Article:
|Big Joe Duskin|
|Joseph L. Duskin|
February 10, 1921|
Collegeville, Birmingham, Alabama, United States
|Died||May 6, 2007
Avondale, Ohio, United States
|Pianist, singer, songwriter|
|Early 1970s - 2007|
Yellow Dog Records
Big Joe Duskin (February 10, 1921 - May 6, 2007) was an American blues and boogie-woogie pianist. He is best known for his debut album, Cincinnati Stomp (1978), and the tracks "Well, Well Baby" and "I Met a Girl Named Martha".
He was born Joseph L. Duskin in Birmingham, Alabama. By the age of seven he had started playing the piano. He played in church, accompanying his father, the Rev. Perry Duskin. His family moved to Cincinnati, Ohio, and Duskin was raised near the Union Terminal train station, where his father worked. On the local radio station WLW, Duskin heard his hero Fats Waller play. He was also inspired to play in a boogie-woogie style by Pete Johnson's "627 Stomp".
In his younger days Duskin performed in clubs in Cincinnati and across the river in Newport, Kentucky. While serving in the U.S. Army in World War II, he continued to play and, in entertaining American servicemen, met his idols Johnson, Albert Ammons and Meade Lux Lewis.
After his military service ended, Duskin's father caught him playing boogie in the church and made him promise to stop playing in that style while he was still alive. However, Rev. Duskin lived to the age of 105, and in the meantime, Joe found employment as a police officer and as a postal worker. Effectively in the middle of his career, he never played a keyboard for sixteen years.
By the early 1970s Duskin had begun playing the piano at festivals in the US and across Europe. By 1978, and with the reputation for his concert playing now growing, his first recording, Cincinnati Stomp, was released on Arhoolie Records. The album contained Duskin's cover version of "Down the Road a Piece"  and featured Jimmy Johnson and Muddy Waters's guitarist Bob Margolin.
He subsequently toured Austria and Germany, and in 1987 he made his first visit to the UK. The same year his part in John Jeremy's film Boogie Woogie Special, recorded for The South Bank Show, raised Duskin's profile. In 1988, accompanied by guitarist/producer Dave Peabody, Duskin recorded his third album, Don't Mess with the Boogie Man first released on Special Delivery Records. He was also a guest and invited to perform on the BBC program Bravo accompanied by the famed Rolling Stones drummer Charlie Watts. In the following decade, Duskin performed several times at the New Orleans Jazz and Heritage Festival and the Chicago Blues Festival.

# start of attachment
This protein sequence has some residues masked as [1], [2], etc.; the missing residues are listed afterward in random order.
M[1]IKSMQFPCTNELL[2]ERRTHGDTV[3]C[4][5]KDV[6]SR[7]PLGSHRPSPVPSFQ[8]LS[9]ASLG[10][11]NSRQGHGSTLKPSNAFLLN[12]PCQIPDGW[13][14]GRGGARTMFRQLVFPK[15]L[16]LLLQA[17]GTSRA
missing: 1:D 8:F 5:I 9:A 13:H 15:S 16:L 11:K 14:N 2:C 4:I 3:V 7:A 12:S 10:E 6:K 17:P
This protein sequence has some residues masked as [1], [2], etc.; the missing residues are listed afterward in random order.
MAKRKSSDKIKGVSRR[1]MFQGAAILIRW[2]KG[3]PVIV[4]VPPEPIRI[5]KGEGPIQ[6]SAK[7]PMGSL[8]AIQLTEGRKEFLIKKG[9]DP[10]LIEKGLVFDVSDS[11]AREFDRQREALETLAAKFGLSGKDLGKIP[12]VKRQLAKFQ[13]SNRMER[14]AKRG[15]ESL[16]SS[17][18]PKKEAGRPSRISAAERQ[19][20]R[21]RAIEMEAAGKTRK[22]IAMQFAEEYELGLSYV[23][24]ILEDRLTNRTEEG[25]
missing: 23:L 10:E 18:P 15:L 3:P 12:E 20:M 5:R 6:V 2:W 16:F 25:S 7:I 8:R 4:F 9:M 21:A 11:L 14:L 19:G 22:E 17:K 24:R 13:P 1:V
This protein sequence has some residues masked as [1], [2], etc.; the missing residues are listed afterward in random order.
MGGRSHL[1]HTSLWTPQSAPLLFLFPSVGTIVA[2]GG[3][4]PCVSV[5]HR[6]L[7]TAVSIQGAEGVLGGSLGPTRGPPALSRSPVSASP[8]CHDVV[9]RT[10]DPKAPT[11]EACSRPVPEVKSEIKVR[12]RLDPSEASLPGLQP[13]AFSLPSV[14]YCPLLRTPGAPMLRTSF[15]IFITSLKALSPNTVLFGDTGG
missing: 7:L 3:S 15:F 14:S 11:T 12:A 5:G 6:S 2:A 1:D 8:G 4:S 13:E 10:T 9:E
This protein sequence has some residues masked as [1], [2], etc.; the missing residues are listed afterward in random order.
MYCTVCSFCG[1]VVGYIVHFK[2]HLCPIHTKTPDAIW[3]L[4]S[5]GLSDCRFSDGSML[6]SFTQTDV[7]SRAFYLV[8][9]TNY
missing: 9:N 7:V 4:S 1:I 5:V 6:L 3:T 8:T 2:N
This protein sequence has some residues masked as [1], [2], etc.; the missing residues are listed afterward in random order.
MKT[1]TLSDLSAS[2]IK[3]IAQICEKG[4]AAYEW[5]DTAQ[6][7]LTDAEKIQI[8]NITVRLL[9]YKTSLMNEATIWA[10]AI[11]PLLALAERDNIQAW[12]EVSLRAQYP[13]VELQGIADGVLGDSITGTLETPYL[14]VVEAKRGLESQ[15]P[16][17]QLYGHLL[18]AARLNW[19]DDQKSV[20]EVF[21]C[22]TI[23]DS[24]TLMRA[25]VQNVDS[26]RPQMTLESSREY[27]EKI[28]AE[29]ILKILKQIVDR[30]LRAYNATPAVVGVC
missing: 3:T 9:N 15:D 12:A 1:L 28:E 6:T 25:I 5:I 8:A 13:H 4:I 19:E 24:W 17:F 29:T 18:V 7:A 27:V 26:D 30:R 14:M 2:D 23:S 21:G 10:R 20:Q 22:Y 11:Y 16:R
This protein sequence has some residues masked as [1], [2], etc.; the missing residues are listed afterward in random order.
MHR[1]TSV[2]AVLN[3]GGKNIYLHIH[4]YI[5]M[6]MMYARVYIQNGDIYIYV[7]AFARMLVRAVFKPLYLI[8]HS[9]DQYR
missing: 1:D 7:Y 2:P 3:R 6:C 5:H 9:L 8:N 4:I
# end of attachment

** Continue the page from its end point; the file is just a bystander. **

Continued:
His touring in Europe continued before he recorded his final album at the Quai du Blues in Neuilly, France. Several Duskin albums were issued on European labels in the 1980s and 1990s. It was 2004 before his third American release, Big Joe Jumps Again! (Yellow Dog Records) was issued; it was his first studio recording in sixteen years. It featured Phillip Paul (drums), Ed Conley (bass), and Peter Frampton on guitar.
In 2000 Duskin received a Lifetime Achievement "Cammy" ("Cammy" was the nickname for The Cincinnati Enquirer Pop Music Award, which was presented annually to musicians identified with the tri-State area of Kentucky, Ohio, and Indiana)
Duskin was presented with a key to the city in 2004 by the mayor of Cincinnati. The following year he was a recipient of a National Heritage Fellowship awarded by the National Endowment for the Arts, which is the United States' highest honor in the folk and traditional arts.
Duskin's 84th birthday party was held on February 10, 2005, at The Fat Fish Blue, Newport, Kentucky, and included a gathering of musicians and friends including Larry Bloomfield, Larry Nager, Philip Paul, Ed Conley, James Ibold, Frank Lynch and more paying tribute. It helped record his final offering, a double CD album set for Cottage On The Hill Record.
Suffering from the effects of diabetes, Duskin was on the eve of having legs amputated, when he died in May 2007, at the age of 86. The Ohio-based Big Joe Duskin Music Education Foundation keeps his musical ideals alive by producing in-school music presentations for public-school children.
Duskin said in 1987,
My dad was a minister, and he was kind of fanatic over religion. When he first knew that I was playing piano, he said "Don't you never play that devil's music in here. I'll tear you up if I catch you playing that."..[Years later, his father discovered him playing the blues.]...The old man come in there and jumped on me. Now, when he got done whipping me, I said, "Pop, you might as well get with it. This is what I want to do." He looked at me and said, "Joe, I'm 89 years old. I'm not going to live too long. Why don't you just make an agreement with me not to play the devil's music till I'm dead in the grave?" Well, I shook his hand and I never played a lick. And the old man died at 105.